• Temporality and the dis-positional abyss in Heidegger

      Heron, Peter.; Department of Philosophy (Brock University, 1999-05-21)
      N/A
    • Heidegger's tragic Greeks : the relation between presence and deinon

      MacDonald, John.; Department of Philosophy (Brock University, 2002-07-14)
      Martin Heidegger's interpretation of the ancients was born out of something like a crisis in the interpretation of the Greeks, which can be characterized as nothing other than the realization of the idea that the Greek philosophers put a serious question mark over existence. This idea, which had its germination in Prussia with Jakob Burckhart and his teacher, but first came to be seriously cultivated in the Philosophy of Friedrich Nietzsche, was the first in depth investigation into whether the Greeks, on the one hand, questioned existence or, on the other hand, put a question mark over existence. To question existence is rather innocuous, since it amounts to little more, in the end, than a child looking up at the stars and asking what it all means. To put a question mark over existence, however, is another business entirely. For the Greeks, as the life work of Martin Heidegger amply demonstrates, the nature of Greek thinking and the objects towards which it is directed follows so absolutely from the tragic view of the human person that, in a certain sense, philosophy is Greek and could only have developed in Greece. Perhaps stating it a little less categorically, philosophy could have developed elsewhere at least to the extent that something like they way the Greeks understood life was at the forefront: presence, in other words. This thesis deals with the problem ofHeidegger's relation to the Greeks, specifically in terms of his understanding of the Greeks and presence. It is the position of this dissertation that the Greek notion of presence is, as Heidegger understands it, the homeliness of the hearth that radiates through all the things that humans concern themselves with. This is thought by Heidegger, as the Greeks did, specifically in contrast with the uncanninesslunhomeliness of the hqrnan apart from his or her concern with things. Therefore, the thesis is an attempt at exposing the relation between presence and the unhomely by situating it withing Greek existence and the meaning of the Greek Philosopher. In order to support this position, the thesis has been divided into five parts. The first two chapters deal with Heidegger's explanation of the relation between Greek notion of physics (Phusis), metaphysics (specifically in relation to an analysis of time and motion in Greek thought), and what Heidegger calls the fundamental attunement of Dasein (boredom). More exactly, it deals with these issues only so far as they allow us to bring out something like the notion of 'presence' in relation to things and homelessness or restlessness in relation to the human being. The rationale for these two chapters in relation to the central problem of the paper is that in Heidegger's elucidation of physics and metaphysics, he conducts his analysis in such a way that he explicitly uncovers that dimension of human existence that he calls the fundamental attunement of Dasein. This fundamental attunement is, in tum, similar to what the Greeks understood as the deinon, the uncanninesslunhomeliness of the human. The third and fourth chapters take as their explicit themes the problem of the Greek understanding of the assertion and the ways in which the person can comport himlherself toward things, two issues which are not separable. The rationale for these two chapters in relation to the central theme of the paper is that Heidegger's analysis of these two areas in Greek thought brings out precisely why the philosopher and the philosophical way of life is the highest mode of existence for the Greeks and how this is thought specifically in tenns of the uncanniness of humans. The final cijapter gives a complete elucidation of presence as the homeliness of the hearth and shows specifically how this is thought of in contradistinction to the uncanny/unhomely for the Greeks. 1I1 This last chapter also explains Martin Heidegger's reaction to the Greek's interpretation of the highest mode of existence, and what he posited as a counter-thought. The essay as a whole is an attempt to fully concertize an important dimension of Heidegger' s understanding of the Greeks, that is, the relation between presence and the deinon or Greek notion ofunhomely, which, to my la)owledge, has not been offered anywhere in commentaries on Heidegger.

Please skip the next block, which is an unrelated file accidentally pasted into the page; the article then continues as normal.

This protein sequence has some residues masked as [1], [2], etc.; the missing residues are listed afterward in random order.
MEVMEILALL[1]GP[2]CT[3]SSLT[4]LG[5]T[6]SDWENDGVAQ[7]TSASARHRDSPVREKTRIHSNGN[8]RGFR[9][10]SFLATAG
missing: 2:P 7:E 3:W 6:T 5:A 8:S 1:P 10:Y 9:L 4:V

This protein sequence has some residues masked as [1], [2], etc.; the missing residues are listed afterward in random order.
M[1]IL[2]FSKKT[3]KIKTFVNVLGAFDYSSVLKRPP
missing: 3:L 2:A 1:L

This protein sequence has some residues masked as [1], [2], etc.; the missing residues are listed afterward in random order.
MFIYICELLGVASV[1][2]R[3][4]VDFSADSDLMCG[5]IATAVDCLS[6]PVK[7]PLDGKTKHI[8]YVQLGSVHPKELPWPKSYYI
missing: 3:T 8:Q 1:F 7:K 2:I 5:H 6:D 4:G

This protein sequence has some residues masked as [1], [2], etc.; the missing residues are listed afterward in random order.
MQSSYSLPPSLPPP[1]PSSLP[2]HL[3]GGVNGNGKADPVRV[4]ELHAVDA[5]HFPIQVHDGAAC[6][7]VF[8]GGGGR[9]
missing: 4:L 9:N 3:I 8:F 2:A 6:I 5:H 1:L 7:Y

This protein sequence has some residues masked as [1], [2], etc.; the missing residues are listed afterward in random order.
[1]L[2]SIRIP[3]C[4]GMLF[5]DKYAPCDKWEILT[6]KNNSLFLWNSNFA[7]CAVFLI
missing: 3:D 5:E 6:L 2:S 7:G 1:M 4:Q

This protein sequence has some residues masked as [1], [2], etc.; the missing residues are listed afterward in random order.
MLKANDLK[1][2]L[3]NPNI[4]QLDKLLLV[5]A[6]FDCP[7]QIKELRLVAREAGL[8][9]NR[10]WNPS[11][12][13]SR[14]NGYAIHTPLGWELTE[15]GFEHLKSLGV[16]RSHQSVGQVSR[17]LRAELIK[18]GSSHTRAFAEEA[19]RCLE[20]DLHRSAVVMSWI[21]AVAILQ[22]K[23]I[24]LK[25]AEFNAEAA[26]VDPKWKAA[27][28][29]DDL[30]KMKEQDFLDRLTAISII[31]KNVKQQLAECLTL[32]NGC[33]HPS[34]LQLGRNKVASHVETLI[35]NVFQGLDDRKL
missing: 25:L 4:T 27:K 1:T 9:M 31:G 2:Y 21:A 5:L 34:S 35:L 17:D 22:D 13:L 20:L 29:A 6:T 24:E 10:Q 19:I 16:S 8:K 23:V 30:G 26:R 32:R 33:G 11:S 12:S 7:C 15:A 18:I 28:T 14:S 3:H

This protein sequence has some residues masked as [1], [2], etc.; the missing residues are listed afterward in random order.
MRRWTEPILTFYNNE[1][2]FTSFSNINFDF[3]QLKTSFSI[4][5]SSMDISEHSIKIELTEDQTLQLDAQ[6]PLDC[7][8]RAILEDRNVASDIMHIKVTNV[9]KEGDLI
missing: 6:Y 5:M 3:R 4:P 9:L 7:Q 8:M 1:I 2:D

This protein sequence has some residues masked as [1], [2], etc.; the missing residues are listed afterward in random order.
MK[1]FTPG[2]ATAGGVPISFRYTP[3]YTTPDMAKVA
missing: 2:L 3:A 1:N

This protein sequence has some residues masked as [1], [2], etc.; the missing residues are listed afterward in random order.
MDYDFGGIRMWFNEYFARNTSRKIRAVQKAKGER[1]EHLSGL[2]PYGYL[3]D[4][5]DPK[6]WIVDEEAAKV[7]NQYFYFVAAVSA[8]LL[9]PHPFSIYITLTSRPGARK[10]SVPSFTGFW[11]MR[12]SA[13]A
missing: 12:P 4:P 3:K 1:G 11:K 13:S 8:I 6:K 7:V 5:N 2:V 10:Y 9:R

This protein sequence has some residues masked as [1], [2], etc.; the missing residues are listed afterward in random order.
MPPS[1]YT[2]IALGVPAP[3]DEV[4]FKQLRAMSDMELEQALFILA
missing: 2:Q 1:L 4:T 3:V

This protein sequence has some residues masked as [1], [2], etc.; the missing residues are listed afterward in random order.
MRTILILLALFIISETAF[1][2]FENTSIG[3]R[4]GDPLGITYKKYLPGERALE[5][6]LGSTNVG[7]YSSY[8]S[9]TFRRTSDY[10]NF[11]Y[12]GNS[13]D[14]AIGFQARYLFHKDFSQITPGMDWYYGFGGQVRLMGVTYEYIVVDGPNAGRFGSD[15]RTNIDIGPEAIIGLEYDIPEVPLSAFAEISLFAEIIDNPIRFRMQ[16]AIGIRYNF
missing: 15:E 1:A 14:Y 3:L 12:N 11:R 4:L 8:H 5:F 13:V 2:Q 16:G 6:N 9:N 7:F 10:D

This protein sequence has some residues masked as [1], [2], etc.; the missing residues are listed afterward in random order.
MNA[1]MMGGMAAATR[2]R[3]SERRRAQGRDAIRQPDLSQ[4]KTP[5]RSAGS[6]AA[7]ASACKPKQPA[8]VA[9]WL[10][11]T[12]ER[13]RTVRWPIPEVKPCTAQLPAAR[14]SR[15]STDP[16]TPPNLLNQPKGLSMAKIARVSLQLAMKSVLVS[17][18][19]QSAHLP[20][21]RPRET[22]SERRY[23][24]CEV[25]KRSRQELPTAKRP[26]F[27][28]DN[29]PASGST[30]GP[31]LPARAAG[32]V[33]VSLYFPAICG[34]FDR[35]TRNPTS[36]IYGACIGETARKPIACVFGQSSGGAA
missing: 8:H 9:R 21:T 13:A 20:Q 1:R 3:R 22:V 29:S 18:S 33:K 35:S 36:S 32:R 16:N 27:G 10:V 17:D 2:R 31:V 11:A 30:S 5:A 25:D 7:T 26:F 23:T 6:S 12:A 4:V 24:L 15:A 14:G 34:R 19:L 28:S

• Descartes' Meditations : can the idea of God be derived from a meditation on the will and substance?

      Yurkewich-Liddell, KellyAnn.; Department of Philosophy (Brock University, 2004-07-14)
    • Buddhism and the earth : environmental thought in early Buddhist philosophy

      Sieg, Tara E.; Department of Philosophy (Brock University, 2004-07-14)